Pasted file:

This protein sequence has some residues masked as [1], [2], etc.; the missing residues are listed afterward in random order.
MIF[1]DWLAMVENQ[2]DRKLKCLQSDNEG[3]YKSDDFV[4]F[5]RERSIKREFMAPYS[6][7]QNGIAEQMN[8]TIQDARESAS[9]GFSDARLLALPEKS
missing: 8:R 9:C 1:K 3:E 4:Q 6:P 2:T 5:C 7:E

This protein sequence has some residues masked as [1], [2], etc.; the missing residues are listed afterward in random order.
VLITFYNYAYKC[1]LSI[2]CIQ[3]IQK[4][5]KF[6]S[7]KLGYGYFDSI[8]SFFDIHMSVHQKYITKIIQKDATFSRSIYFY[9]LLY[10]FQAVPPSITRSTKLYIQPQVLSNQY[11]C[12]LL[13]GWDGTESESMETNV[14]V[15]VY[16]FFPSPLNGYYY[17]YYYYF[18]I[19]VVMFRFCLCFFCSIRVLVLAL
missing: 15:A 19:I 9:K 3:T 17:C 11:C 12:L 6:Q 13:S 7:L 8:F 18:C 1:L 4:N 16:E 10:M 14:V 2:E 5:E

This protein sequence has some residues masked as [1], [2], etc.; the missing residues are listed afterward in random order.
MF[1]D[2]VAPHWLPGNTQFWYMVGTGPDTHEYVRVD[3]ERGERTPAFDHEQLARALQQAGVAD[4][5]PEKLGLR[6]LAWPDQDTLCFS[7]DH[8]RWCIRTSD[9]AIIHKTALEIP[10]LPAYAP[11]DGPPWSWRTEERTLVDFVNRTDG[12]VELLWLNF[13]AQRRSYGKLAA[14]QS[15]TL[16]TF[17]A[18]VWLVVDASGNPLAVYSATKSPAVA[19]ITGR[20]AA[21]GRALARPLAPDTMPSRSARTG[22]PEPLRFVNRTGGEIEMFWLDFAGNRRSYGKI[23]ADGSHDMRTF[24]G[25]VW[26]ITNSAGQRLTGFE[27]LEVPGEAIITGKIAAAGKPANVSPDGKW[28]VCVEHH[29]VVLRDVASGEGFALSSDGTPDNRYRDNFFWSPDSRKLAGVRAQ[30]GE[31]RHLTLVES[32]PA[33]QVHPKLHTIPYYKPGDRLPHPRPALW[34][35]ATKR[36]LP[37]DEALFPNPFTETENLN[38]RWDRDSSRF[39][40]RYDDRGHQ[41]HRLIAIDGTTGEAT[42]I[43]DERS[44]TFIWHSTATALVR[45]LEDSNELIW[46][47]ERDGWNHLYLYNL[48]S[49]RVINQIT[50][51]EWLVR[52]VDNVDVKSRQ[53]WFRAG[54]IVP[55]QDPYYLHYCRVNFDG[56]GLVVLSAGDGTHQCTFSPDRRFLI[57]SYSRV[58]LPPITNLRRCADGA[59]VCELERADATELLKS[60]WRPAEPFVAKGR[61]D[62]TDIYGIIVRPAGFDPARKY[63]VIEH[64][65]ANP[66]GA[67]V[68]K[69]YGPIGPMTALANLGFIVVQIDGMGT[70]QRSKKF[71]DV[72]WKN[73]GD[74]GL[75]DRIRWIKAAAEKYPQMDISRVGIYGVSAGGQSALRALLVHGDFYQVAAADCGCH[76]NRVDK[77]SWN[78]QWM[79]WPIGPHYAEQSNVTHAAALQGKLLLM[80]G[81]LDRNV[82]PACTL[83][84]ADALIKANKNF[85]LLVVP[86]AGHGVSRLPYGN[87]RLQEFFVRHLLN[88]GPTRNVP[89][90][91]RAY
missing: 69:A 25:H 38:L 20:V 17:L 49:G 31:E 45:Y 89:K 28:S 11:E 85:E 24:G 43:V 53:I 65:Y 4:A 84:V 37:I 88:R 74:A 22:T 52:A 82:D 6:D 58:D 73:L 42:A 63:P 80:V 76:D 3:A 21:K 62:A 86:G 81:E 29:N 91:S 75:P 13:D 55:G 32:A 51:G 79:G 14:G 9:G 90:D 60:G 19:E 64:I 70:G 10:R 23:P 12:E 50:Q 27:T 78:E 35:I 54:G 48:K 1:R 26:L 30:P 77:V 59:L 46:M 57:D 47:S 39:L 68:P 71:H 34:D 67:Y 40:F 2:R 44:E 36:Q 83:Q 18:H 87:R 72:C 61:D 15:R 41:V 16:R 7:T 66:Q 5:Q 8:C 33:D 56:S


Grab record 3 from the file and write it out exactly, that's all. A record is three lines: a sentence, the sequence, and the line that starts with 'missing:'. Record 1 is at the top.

This protein sequence has some residues masked as [1], [2], etc.; the missing residues are listed afterward in random order.
MF[1]D[2]VAPHWLPGNTQFWYMVGTGPDTHEYVRVD[3]ERGERTPAFDHEQLARALQQAGVAD[4][5]PEKLGLR[6]LAWPDQDTLCFS[7]DH[8]RWCIRTSD[9]AIIHKTALEIP[10]LPAYAP[11]DGPPWSWRTEERTLVDFVNRTDG[12]VELLWLNF[13]AQRRSYGKLAA[14]QS[15]TL[16]TF[17]A[18]VWLVVDASGNPLAVYSATKSPAVA[19]ITGR[20]AA[21]GRALARPLAPDTMPSRSARTG[22]PEPLRFVNRTGGEIEMFWLDFAGNRRSYGKI[23]ADGSHDMRTF[24]G[25]VW[26]ITNSAGQRLTGFE[27]LEVPGEAIITGKIAAAGKPANVSPDGKW[28]VCVEHH[29]VVLRDVASGEGFALSSDGTPDNRYRDNFFWSPDSRKLAGVRAQ[30]GE[31]RHLTLVES[32]PA[33]QVHPKLHTIPYYKPGDRLPHPRPALW[34][35]ATKR[36]LP[37]DEALFPNPFTETENLN[38]RWDRDSSRF[39][40]RYDDRGHQ[41]HRLIAIDGTTGEAT[42]I[43]DERS[44]TFIWHSTATALVR[45]LEDSNELIW[46][47]ERDGWNHLYLYNL[48]S[49]RVINQIT[50][51]EWLVR[52]VDNVDVKSRQ[53]WFRAG[54]IVP[55]QDPYYLHYCRVNFDG[56]GLVVLSAGDGTHQCTFSPDRRFLI[57]SYSRV[58]LPPITNLRRCADGA[59]VCELERADATELLKS[60]WRPAEPFVAKGR[61]D[62]TDIYGIIVRPAGFDPARKY[63]VIEH[64][65]ANP[66]GA[67]V[68]K[69]YGPIGPMTALANLGFIVVQIDGMGT[70]QRSKKF[71]DV[72]WKN[73]GD[74]GL[75]DRIRWIKAAAEKYPQMDISRVGIYGVSAGGQSALRALLVHGDFYQVAAADCGCH[76]NRVDK[77]SWN[78]QWM[79]WPIGPHYAEQSNVTHAAALQGKLLLM[80]G[81]LDRNV[82]PACTL[83][84]ADALIKANKNF[85]LLVVP[86]AGHGVSRLPYGN[87]RLQEFFVRHLLN[88]GPTRNVP[89][90][91]RAY
missing: 69:A 25:H 38:L 20:V 17:L 49:G 31:E 45:Y 89:K 28:S 11:E 85:E 24:G 43:V 53:I 65:Y 4:A 84:V 37:I 88:R 74:A 22:T 52:A 82:D 6:D 58:D 73:L 42:A 63:P 80:V 76:D 3:A 21:K 62:A 86:G 81:E 29:N 91:S 75:P 13:D 55:G 32:A 51:G 79:G 14:G 9:G 90:D 60:G 19:E 64:I 70:G 10:R 23:P 12:E 50:Q 27:T 78:E 35:I 54:G 48:K 1:R 26:L 30:P 77:V 59:L 46:M 57:D 47:S 39:L 68:P 71:H 34:D 67:Y 40:F 2:R 44:E 36:Q 83:Q 18:H 87:R 72:C 61:D 15:R 41:V 16:R 7:T 66:Q 5:Q 8:C 33:D 56:S